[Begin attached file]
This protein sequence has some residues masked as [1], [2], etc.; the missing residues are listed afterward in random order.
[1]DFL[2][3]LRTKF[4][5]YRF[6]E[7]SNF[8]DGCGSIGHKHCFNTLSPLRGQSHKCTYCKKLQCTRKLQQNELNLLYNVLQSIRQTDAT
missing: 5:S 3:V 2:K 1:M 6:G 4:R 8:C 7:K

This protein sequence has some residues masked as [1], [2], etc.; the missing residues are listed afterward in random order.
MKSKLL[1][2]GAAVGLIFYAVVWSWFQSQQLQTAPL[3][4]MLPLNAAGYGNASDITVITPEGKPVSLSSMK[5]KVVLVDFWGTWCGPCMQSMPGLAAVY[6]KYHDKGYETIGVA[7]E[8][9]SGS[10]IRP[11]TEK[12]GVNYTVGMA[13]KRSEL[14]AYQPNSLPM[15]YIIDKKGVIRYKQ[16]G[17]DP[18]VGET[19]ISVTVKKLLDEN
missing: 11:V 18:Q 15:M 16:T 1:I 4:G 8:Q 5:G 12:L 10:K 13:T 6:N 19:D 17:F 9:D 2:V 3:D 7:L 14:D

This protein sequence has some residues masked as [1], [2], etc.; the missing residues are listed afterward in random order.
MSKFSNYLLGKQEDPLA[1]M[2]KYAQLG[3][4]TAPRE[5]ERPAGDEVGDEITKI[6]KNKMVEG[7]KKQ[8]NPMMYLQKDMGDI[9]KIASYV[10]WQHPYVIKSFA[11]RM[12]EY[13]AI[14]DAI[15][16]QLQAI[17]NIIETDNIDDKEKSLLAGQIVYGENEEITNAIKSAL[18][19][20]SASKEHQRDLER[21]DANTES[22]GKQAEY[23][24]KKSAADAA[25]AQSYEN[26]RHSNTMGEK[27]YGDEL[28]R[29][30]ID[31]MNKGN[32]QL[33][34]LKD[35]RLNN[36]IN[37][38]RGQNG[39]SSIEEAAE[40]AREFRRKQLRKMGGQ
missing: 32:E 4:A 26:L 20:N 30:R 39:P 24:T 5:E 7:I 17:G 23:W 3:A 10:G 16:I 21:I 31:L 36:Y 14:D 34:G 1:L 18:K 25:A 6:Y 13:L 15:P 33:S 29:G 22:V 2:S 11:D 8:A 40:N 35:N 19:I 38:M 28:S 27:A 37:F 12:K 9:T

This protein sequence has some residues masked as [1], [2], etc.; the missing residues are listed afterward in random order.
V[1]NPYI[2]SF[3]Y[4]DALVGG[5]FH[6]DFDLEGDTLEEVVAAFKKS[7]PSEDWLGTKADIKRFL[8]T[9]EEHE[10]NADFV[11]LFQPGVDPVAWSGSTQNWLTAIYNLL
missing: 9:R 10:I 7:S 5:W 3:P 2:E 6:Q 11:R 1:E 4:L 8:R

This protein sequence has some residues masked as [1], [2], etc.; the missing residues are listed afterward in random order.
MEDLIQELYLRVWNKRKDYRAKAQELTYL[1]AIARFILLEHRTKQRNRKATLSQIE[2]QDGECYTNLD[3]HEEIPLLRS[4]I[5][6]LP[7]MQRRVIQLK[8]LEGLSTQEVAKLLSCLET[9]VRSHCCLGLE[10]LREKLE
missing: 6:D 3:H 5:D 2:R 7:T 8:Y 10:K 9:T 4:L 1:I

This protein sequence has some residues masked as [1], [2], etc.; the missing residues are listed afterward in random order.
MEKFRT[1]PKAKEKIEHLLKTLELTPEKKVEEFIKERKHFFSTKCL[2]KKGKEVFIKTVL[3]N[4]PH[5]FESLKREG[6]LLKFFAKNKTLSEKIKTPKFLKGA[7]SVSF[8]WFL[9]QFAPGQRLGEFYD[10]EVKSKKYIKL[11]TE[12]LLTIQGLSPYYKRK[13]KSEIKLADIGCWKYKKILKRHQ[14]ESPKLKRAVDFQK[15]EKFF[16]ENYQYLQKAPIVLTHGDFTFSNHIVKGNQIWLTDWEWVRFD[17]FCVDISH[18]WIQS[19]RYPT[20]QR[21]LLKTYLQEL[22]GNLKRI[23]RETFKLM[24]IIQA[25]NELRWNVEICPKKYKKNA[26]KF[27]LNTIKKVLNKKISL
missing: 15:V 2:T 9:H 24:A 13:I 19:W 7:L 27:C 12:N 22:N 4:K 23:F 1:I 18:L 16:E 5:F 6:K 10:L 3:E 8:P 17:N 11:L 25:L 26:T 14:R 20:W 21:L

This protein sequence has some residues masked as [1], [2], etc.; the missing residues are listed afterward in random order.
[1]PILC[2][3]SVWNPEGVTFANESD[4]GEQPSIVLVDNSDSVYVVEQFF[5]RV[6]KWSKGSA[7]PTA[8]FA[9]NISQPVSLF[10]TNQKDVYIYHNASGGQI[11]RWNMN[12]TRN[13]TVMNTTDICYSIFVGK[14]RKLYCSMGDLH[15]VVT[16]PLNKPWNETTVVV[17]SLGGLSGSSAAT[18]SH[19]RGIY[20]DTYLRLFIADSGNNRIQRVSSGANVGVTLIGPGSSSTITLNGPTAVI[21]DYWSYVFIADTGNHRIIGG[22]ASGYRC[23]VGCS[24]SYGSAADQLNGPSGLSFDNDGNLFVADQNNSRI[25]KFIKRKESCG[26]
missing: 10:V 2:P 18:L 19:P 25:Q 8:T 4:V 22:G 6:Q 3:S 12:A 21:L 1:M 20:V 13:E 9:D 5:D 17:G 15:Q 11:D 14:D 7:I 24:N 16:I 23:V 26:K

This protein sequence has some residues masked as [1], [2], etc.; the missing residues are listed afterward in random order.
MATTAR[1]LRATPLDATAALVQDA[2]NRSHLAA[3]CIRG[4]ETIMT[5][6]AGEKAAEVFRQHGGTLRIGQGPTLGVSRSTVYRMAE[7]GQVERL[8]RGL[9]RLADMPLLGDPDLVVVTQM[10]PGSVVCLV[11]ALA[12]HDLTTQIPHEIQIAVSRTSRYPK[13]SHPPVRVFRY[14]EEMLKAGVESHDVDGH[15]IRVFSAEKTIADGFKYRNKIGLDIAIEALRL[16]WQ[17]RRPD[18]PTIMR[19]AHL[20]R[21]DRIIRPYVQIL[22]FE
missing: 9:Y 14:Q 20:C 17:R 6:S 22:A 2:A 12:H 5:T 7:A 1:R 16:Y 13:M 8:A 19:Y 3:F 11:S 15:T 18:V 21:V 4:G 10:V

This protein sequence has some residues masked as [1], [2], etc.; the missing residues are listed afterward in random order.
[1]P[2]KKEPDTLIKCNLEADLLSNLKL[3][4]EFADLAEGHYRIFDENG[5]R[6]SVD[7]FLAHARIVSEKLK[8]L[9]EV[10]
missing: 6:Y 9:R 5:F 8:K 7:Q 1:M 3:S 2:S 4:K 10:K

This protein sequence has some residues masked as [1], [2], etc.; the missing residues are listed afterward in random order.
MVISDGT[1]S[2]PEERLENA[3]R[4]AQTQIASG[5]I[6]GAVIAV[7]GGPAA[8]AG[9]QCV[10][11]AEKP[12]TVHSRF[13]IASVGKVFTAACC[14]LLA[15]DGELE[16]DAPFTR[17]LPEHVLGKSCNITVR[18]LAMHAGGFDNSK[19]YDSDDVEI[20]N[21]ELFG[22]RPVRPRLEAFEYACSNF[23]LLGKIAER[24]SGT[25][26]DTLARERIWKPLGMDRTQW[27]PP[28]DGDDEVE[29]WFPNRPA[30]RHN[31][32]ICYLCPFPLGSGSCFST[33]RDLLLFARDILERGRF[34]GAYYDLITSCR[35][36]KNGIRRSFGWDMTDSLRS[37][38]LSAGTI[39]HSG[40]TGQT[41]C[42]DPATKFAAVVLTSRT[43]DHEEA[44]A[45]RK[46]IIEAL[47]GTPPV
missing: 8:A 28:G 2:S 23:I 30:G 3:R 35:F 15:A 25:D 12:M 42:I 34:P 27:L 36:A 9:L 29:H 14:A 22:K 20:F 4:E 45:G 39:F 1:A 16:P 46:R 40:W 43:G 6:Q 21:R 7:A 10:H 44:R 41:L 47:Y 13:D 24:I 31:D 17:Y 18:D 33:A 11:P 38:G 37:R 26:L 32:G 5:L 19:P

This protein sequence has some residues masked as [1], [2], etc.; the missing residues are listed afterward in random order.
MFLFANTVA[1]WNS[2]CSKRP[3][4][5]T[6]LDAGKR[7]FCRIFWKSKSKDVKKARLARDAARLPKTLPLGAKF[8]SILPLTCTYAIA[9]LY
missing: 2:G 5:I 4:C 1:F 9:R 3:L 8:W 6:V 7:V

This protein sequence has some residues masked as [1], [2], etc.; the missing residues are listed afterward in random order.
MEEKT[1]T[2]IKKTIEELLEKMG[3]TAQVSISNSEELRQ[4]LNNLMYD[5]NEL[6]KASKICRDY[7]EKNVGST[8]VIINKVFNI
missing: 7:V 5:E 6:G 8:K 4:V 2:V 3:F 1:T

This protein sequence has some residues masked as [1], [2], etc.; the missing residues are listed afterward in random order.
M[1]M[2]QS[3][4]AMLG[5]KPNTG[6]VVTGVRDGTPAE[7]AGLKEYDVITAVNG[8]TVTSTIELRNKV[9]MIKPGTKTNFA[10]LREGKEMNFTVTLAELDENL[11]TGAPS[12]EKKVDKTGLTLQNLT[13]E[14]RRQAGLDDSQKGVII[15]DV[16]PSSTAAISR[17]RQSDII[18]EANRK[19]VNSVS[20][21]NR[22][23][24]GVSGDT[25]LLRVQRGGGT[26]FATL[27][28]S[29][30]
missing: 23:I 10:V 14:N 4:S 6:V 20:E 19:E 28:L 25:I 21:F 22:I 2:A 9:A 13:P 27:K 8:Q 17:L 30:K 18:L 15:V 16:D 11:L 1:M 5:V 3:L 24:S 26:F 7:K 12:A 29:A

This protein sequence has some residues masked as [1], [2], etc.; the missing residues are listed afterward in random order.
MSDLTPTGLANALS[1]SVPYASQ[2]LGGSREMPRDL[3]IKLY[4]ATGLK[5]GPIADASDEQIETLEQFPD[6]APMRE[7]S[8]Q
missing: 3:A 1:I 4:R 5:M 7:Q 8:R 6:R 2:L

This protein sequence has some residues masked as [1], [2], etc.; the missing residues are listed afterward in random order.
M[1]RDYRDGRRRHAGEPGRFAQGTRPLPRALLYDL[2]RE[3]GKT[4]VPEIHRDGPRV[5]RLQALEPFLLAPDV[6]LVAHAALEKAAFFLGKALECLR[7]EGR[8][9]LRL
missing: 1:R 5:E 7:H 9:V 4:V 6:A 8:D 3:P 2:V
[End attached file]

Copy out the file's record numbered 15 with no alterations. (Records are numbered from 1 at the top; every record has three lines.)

This protein sequence has some residues masked as [1], [2], etc.; the missing residues are listed afterward in random order.
M[1]RDYRDGRRRHAGEPGRFAQGTRPLPRALLYDL[2]RE[3]GKT[4]VPEIHRDGPRV[5]RLQALEPFLLAPDV[6]LVAHAALEKAAFFLGKALECLR[7]EGR[8][9]LRL
missing: 1:R 5:E 7:H 9:V 4:V 6:A 8:D 3:P 2:V